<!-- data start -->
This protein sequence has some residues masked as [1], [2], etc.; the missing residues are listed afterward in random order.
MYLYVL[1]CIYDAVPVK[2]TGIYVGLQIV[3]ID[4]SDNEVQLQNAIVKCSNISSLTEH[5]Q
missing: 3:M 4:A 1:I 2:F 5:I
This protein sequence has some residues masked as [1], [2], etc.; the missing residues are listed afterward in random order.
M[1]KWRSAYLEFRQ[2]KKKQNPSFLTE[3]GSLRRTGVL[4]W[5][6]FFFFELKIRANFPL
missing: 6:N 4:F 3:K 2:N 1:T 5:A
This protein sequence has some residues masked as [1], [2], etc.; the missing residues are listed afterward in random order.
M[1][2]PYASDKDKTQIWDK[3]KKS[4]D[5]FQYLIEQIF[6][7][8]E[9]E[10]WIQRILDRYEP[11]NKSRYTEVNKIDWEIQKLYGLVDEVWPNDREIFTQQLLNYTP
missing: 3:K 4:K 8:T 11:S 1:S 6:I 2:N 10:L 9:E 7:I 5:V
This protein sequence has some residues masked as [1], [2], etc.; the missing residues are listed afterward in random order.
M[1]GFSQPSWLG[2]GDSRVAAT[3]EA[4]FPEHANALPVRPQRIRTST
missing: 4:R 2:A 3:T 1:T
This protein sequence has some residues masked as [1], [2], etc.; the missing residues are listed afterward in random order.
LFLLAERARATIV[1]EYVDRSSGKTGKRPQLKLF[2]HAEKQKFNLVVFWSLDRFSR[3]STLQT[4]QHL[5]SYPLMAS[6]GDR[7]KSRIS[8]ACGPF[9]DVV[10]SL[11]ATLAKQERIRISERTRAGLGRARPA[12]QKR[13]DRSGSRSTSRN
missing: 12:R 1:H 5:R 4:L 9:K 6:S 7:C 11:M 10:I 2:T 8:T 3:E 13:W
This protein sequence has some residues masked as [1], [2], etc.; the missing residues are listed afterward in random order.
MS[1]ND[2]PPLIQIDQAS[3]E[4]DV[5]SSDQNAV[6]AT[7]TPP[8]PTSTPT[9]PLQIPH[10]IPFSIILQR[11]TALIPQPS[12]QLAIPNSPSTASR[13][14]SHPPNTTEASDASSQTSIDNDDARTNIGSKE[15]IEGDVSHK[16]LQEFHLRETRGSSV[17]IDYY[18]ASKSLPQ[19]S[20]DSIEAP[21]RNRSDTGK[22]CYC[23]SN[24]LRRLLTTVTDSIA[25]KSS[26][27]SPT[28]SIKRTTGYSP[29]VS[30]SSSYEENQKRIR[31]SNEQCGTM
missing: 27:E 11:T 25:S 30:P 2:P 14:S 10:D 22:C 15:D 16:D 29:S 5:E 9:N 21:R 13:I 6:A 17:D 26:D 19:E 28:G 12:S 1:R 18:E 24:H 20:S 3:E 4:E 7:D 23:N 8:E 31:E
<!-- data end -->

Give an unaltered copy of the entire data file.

This protein sequence has some residues masked as [1], [2], etc.; the missing residues are listed afterward in random order.
MYLYVL[1]CIYDAVPVK[2]TGIYVGLQIV[3]ID[4]SDNEVQLQNAIVKCSNISSLTEH[5]Q
missing: 3:M 4:A 1:I 2:F 5:I
This protein sequence has some residues masked as [1], [2], etc.; the missing residues are listed afterward in random order.
M[1]KWRSAYLEFRQ[2]KKKQNPSFLTE[3]GSLRRTGVL[4]W[5][6]FFFFELKIRANFPL
missing: 6:N 4:F 3:K 2:N 1:T 5:A
This protein sequence has some residues masked as [1], [2], etc.; the missing residues are listed afterward in random order.
M[1][2]PYASDKDKTQIWDK[3]KKS[4]D[5]FQYLIEQIF[6][7][8]E[9]E[10]WIQRILDRYEP[11]NKSRYTEVNKIDWEIQKLYGLVDEVWPNDREIFTQQLLNYTP
missing: 3:K 4:K 8:T 11:S 1:S 6:I 2:N 10:L 9:E 7:I 5:V
This protein sequence has some residues masked as [1], [2], etc.; the missing residues are listed afterward in random order.
M[1]GFSQPSWLG[2]GDSRVAAT[3]EA[4]FPEHANALPVRPQRIRTST
missing: 4:R 2:A 3:T 1:T
This protein sequence has some residues masked as [1], [2], etc.; the missing residues are listed afterward in random order.
LFLLAERARATIV[1]EYVDRSSGKTGKRPQLKLF[2]HAEKQKFNLVVFWSLDRFSR[3]STLQT[4]QHL[5]SYPLMAS[6]GDR[7]KSRIS[8]ACGPF[9]DVV[10]SL[11]ATLAKQERIRISERTRAGLGRARPA[12]QKR[13]DRSGSRSTSRN
missing: 12:R 1:H 5:R 4:L 9:K 6:S 7:C 11:M 10:I 2:T 8:T 3:E 13:W
This protein sequence has some residues masked as [1], [2], etc.; the missing residues are listed afterward in random order.
MS[1]ND[2]PPLIQIDQAS[3]E[4]DV[5]SSDQNAV[6]AT[7]TPP[8]PTSTPT[9]PLQIPH[10]IPFSIILQR[11]TALIPQPS[12]QLAIPNSPSTASR[13][14]SHPPNTTEASDASSQTSIDNDDARTNIGSKE[15]IEGDVSHK[16]LQEFHLRETRGSSV[17]IDYY[18]ASKSLPQ[19]S[20]DSIEAP[21]RNRSDTGK[22]CYC[23]SN[24]LRRLLTTVTDSIA[25]KSS[26][27]SPT[28]SIKRTTGYSP[29]VS[30]SSSYEENQKRIR[31]SNEQCGTM
missing: 27:E 11:T 25:S 30:P 2:P 14:S 10:D 22:C 15:D 16:D 29:S 5:E 9:N 21:R 13:I 6:A 17:D 26:D 19:E 28:G 12:S 1:R 18:E 24:H 20:S 3:E 4:E 7:D 23:N 8:E 31:E